Nuu-chah-nulth Ha’wiih review proposed changes to federal Fisheries Act

Tofino, BC

The Nuu-chah-nulth Council of Ha’wiih heard more details about a federal bill that would bring changes to the Canadian Fisheries Act on Feb. 16.

Bill C-68 was introduced in the House of Commons on Feb. 6, 2018. The federal government introduced the bill as part of the Government of Canada’s review of environmental and regulatory processes. Their intent is restore lost protections and incorporate modern safeguards, provide better certainty for industry, ensure the long-term sustainability of marine resources and make sure that the Fisheries Act provides strong and meaningful protection of fish and marine habitat.

The Bill aims to modernize the Fisheries Act and aid in reconciliation with Indigenous Peoples.

In the review of highlights of the bill, NTC Fisheries Manager Eric Angel noted that the document takes into account Indigenous traditional knowledge, which he said was good, but it would have been nice if First Nations guardians were recognized resources in fisheries enforcement.

Hugh Braker, a Tseshaht councillor and the First Nations Fisheries Council member representing the west coast of Vancouver Island, says the bill was designed mostly to repair the damage of the previous Stephen Harper Conservative administration, but it has nothing substantive for First Nations. He recommended that the Ha’wiih demand that the Standing Committee come to Nuu-chah-nulth territory, “because this is where the people are most affected by the changes made in Ottawa,” he said.

He also recommended that the Ha’wiih begin lobbying federal MP Gord Johns to demand time before the Standing Committee. The Ha’wiih approved the recommendations.

Nadine Pinnell, Senior Fisheries Protection Biologist, as well as Michelle Vandermoor and Gabrielle Pang of DFO came to Tofino to present information about the Bill C-68. They noted that the bill was just introduced in House of Commons a few days ago. “We also have questions and we may not have all the answers as yet, but we will do our best to bring your questions forward,” said Pinnell.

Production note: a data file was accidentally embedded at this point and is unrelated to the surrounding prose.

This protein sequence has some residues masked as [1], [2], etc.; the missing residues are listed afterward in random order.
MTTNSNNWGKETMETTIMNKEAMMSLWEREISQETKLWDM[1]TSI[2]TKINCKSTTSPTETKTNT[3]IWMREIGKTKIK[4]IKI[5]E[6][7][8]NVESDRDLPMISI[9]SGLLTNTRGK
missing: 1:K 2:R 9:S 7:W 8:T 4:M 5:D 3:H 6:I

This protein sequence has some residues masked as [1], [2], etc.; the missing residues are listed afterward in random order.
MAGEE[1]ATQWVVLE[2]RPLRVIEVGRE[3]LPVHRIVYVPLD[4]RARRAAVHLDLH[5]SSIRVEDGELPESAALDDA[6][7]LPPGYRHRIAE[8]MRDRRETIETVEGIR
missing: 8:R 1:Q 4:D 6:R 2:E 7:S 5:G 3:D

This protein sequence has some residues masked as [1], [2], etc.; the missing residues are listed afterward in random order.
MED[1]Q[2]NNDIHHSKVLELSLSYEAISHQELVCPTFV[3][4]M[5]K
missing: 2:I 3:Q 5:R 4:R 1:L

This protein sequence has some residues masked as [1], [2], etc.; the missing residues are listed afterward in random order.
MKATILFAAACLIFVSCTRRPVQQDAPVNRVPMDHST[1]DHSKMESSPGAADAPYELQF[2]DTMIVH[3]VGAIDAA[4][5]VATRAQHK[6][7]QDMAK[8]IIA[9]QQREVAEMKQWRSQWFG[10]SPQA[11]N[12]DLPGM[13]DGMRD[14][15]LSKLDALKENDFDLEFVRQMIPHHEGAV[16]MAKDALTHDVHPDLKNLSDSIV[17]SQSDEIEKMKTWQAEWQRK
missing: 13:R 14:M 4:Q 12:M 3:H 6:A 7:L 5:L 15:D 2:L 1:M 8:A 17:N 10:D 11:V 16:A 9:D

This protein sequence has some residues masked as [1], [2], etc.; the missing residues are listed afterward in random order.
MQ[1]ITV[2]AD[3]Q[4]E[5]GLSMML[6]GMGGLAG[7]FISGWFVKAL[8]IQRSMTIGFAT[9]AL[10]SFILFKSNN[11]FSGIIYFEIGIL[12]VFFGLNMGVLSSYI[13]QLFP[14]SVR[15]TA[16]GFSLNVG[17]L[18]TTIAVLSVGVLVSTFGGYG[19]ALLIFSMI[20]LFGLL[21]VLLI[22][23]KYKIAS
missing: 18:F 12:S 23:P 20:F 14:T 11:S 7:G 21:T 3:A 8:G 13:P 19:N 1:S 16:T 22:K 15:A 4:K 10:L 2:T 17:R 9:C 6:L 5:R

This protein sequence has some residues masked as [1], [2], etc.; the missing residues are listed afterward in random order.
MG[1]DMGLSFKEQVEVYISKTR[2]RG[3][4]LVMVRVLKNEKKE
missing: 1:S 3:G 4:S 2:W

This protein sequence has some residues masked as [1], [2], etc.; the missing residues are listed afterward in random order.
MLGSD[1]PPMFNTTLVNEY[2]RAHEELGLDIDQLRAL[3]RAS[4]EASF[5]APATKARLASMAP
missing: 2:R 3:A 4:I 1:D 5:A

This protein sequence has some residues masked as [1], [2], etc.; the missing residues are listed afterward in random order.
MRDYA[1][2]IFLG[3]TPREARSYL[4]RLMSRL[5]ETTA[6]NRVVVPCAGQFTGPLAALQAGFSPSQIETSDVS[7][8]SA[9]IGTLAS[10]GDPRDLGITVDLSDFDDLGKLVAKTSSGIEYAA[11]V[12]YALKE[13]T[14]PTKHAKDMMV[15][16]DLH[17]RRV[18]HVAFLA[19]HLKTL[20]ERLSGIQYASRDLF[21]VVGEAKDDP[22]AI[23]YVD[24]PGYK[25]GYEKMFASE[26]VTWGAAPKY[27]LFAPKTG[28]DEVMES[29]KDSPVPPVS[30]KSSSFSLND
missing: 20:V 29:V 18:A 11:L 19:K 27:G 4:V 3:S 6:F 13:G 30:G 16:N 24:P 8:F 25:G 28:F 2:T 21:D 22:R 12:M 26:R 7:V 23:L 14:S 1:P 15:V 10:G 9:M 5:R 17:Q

NTC President Judith Sayers raised concern about terminology being used in the document and how it creates confusion. For example, there is a reference about Indigenous rights. “It is the individual First Nations that own the rights, not a body like the NTC,” she pointed out.

Other examples of weak language, such as ‘may’ and ‘consider’, used in the document were discussed. Pinnell said they are taking note of all the concerns raised.

“This is not a DFO process but a parliamentary process, however, DFO is being consulted for information,” Pinnell said.

Keith Atleo addressed the federal staff, telling them that DFO is on notice that Ahousaht declares it has not been consulted about these changes to the act. He went on to invite government officials to come to Ahousaht to consult with them about fisheries issues. “The word ‘may’ consult First Nations, ‘may’ recognize First Nations’ rights, is disheartening,” he said. He asked if they are wasting their breath around the table if the minister ‘may’ consider what the Ha’wiih are saying.

“For the last 100 years we have not been recognized for who we are and what we have in terms of our rights and title. There’s nothing really in there about rights and title. It’s hard to support something that doesn’t have any acknowledgement or benefit for our people,” said Atleo

Gerry Kelly, DFO Aboriginal Affairs Advisor, said he would bring the concerns back to government, saying they would form a basis for further discussion. “We now have a framework showing a willingness and commitment from this government to acknowledge First Nations,” said Kelly.

“We anticipate that we will be back to speak with you about the development of policy, program changes, and other changes coming as a result of this bill,” said Pinnell. “We’re not here consulting with you about this bill; we are here to outline what’s in the bill. Will be back to speak with you more about this in the coming months.”

Bill c-68 passed second reading in Ottawa on Feb. 13.

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